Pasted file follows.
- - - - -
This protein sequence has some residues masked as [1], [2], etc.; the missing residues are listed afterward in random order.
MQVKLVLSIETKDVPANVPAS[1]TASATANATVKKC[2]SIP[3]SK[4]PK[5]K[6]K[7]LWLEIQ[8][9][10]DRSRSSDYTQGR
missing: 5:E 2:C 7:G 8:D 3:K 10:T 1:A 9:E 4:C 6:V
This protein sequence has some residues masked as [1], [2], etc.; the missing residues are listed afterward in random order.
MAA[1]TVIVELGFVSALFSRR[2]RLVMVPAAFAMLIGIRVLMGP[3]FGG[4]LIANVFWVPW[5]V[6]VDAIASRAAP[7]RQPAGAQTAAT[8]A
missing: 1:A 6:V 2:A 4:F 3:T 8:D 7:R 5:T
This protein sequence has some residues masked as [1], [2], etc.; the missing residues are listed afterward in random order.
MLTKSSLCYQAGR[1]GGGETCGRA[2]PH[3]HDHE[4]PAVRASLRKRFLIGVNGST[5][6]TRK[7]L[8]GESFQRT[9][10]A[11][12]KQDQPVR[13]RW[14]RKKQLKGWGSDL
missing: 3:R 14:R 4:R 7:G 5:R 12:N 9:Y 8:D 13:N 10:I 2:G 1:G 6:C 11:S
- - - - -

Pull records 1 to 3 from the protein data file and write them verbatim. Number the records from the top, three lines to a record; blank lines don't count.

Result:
This protein sequence has some residues masked as [1], [2], etc.; the missing residues are listed afterward in random order.
MQVKLVLSIETKDVPANVPAS[1]TASATANATVKKC[2]SIP[3]SK[4]PK[5]K[6]K[7]LWLEIQ[8][9][10]DRSRSSDYTQGR
missing: 5:E 2:C 7:G 8:D 3:K 10:T 1:A 9:E 4:C 6:V
This protein sequence has some residues masked as [1], [2], etc.; the missing residues are listed afterward in random order.
MAA[1]TVIVELGFVSALFSRR[2]RLVMVPAAFAMLIGIRVLMGP[3]FGG[4]LIANVFWVPW[5]V[6]VDAIASRAAP[7]RQPAGAQTAAT[8]A
missing: 1:A 6:V 2:A 4:F 3:T 8:D 7:R 5:T
This protein sequence has some residues masked as [1], [2], etc.; the missing residues are listed afterward in random order.
MLTKSSLCYQAGR[1]GGGETCGRA[2]PH[3]HDHE[4]PAVRASLRKRFLIGVNGST[5][6]TRK[7]L[8]GESFQRT[9][10]A[11][12]KQDQPVR[13]RW[14]RKKQLKGWGSDL
missing: 3:R 14:R 4:R 7:G 5:R 12:N 9:Y 8:D 13:N 10:I 2:G 1:G 6:C 11:S